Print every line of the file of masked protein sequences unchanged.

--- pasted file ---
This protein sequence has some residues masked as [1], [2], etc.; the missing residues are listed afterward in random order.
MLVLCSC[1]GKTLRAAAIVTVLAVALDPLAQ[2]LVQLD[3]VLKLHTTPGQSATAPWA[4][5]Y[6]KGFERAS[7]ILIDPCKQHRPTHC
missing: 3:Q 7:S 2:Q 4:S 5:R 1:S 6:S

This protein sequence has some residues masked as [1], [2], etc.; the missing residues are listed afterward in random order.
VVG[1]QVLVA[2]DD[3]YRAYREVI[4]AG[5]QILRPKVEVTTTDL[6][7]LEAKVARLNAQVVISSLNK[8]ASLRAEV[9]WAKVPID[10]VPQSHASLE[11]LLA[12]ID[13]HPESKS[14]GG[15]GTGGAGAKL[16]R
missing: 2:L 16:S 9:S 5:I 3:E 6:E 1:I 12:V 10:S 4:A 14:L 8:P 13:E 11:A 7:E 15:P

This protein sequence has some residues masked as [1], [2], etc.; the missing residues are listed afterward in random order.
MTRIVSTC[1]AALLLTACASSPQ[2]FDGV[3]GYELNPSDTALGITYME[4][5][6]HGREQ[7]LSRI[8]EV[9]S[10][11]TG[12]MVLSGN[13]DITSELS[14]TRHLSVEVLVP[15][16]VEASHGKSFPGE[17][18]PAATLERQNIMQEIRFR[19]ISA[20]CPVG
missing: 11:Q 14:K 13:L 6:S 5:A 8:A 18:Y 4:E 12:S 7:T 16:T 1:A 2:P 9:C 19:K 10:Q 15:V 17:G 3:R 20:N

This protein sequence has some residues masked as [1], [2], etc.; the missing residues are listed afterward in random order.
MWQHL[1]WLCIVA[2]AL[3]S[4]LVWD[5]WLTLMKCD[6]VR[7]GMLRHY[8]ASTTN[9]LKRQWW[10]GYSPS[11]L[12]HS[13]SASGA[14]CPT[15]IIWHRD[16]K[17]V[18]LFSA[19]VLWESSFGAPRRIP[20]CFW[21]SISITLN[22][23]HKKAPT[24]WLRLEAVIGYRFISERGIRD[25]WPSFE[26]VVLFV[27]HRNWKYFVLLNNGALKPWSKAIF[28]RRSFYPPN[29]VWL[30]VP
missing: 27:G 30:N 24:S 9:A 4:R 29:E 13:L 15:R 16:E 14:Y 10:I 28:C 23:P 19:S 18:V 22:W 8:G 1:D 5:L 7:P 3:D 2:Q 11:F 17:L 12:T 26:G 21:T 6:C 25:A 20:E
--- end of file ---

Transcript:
This protein sequence has some residues masked as [1], [2], etc.; the missing residues are listed afterward in random order.
MLVLCSC[1]GKTLRAAAIVTVLAVALDPLAQ[2]LVQLD[3]VLKLHTTPGQSATAPWA[4][5]Y[6]KGFERAS[7]ILIDPCKQHRPTHC
missing: 3:Q 7:S 2:Q 4:S 5:R 1:S 6:S

This protein sequence has some residues masked as [1], [2], etc.; the missing residues are listed afterward in random order.
VVG[1]QVLVA[2]DD[3]YRAYREVI[4]AG[5]QILRPKVEVTTTDL[6][7]LEAKVARLNAQVVISSLNK[8]ASLRAEV[9]WAKVPID[10]VPQSHASLE[11]LLA[12]ID[13]HPESKS[14]GG[15]GTGGAGAKL[16]R
missing: 2:L 16:S 9:S 5:I 3:E 6:E 1:I 12:V 10:S 4:A 14:L 8:P 13:E 11:A 7:E 15:P

This protein sequence has some residues masked as [1], [2], etc.; the missing residues are listed afterward in random order.
MTRIVSTC[1]AALLLTACASSPQ[2]FDGV[3]GYELNPSDTALGITYME[4][5][6]HGREQ[7]LSRI[8]EV[9]S[10][11]TG[12]MVLSGN[13]DITSELS[14]TRHLSVEVLVP[15][16]VEASHGKSFPGE[17][18]PAATLERQNIMQEIRFR[19]ISA[20]CPVG
missing: 11:Q 14:K 13:L 6:S 5:A 8:A 18:Y 4:E 12:S 7:T 16:T 1:A 2:P 9:C 19:K 10:Q 15:V 17:G 3:R 20:N

This protein sequence has some residues masked as [1], [2], etc.; the missing residues are listed afterward in random order.
MWQHL[1]WLCIVA[2]AL[3]S[4]LVWD[5]WLTLMKCD[6]VR[7]GMLRHY[8]ASTTN[9]LKRQWW[10]GYSPS[11]L[12]HS[13]SASGA[14]CPT[15]IIWHRD[16]K[17]V[18]LFSA[19]VLWESSFGAPRRIP[20]CFW[21]SISITLN[22][23]HKKAPT[24]WLRLEAVIGYRFISERGIRD[25]WPSFE[26]VVLFV[27]HRNWKYFVLLNNGALKPWSKAIF[28]RRSFYPPN[29]VWL[30]VP
missing: 27:G 30:N 24:S 9:A 4:R 29:E 13:L 15:R 16:E 14:Y 10:I 28:C 23:P 19:S 18:V 22:W 8:G 1:D 5:L 7:P 3:D 2:Q 11:F 17:L 12:T 26:G 21:T 6:C 25:A 20:E